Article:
The Gao-Guenie impact melt breccia-Sampling a rapidly cooled impact melt dike on an H chondrite asteroid?
AffiliationUniv Arizona, Lunar & Planetary Lab
MetadataShow full item record
CitationSchmieder, M., Kring, D. A., Swindle, T. D., Bond, J. C. and Moore, C. B. (2016), The Gao-Guenie impact melt breccia—Sampling a rapidly cooled impact melt dike on an H chondrite asteroid?. Meteorit Planet Sci, 51: 1022–1045. doi:10.1111/maps.12642
JournalMeteoritics & Planetary Science
Rights© The Meteoritical Society, 2016.
Collection InformationThis item from the UA Faculty Publications collection is made available by the University of Arizona with support from the University of Arizona Libraries. If you have questions, please contact us at email@example.com.
AbstractThe Gao-Guenie H5 chondrite that fell on Burkina Faso (March 1960) has portions that were impact-melted on an H chondrite asteroid at similar to 300 Ma and, through later impact events in space, sent into an Earth-crossing orbit. This article presents a petrographic and electron microprobe analysis of a representative sample of the Gao-Guenie impact melt breccia consisting of a chondritic clast domain, quenched melt in contact with chondritic clasts, and an igneous-textured impact melt domain. Olivine is predominantly Fo(80-82). The clast domain contains low-Ca pyroxene. Impact melt-grown pyroxene is commonly zoned from low-Ca pyroxene in cores to pigeonite and augite in rims. Metal-troilite orbs in the impact melt domain measure up to similar to 2 mm across. The cores of metal orbs in the impact melt domain contain similar to 7.9 wt% of Ni and are typically surrounded by taenite and Ni-rich troilite. The metallography of metal-troilite droplets suggest a stage I cooling rate of order 10 degrees C s(-1) for the superheated impact melt. The subsolidus stage II cooling rate for the impact melt breccia could not be determined directly, but was presumably fast. An analogy between the Ni rim gradients in metal of the Gao-Guenie impact melt breccia and the impact-melted H6 chondrite Orvinio suggests similar cooling rates, probably on the order of similar to 5000-40,000 degrees C yr(-1). A simple model of conductive heat transfer shows that the Gao-Guenie impact melt breccia may have formed in a melt injection dike similar to 0.5-5 m in width, generated during a sizeable impact event on the H chondrite parent asteroid.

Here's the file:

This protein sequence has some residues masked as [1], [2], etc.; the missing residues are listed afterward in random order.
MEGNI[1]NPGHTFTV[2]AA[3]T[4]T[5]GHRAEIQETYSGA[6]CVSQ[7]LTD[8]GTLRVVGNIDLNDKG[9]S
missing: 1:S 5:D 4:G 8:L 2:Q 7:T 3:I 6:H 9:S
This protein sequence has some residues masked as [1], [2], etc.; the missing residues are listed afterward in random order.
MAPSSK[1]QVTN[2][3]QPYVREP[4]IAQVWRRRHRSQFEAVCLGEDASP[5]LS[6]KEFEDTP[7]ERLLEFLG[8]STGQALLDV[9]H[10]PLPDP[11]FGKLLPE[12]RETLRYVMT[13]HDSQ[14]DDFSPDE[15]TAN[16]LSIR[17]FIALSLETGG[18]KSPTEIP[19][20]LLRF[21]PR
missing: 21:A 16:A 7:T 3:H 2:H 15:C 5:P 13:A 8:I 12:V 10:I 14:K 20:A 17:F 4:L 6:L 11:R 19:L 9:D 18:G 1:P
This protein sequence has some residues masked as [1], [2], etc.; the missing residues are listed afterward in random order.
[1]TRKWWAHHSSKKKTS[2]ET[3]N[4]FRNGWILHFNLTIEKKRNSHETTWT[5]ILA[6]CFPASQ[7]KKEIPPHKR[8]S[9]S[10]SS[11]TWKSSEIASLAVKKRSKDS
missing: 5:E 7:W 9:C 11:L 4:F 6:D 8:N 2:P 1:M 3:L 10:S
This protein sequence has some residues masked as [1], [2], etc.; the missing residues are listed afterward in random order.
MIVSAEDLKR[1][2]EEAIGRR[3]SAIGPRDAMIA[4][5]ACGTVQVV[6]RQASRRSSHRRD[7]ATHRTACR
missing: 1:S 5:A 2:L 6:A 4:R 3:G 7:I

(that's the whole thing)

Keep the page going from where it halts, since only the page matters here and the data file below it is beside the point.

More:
Note12 Month Embargo
VersionFinal accepted manuscript
SponsorsNASA Solar System Exploration Research Virtual Institute [NNA14AB07A]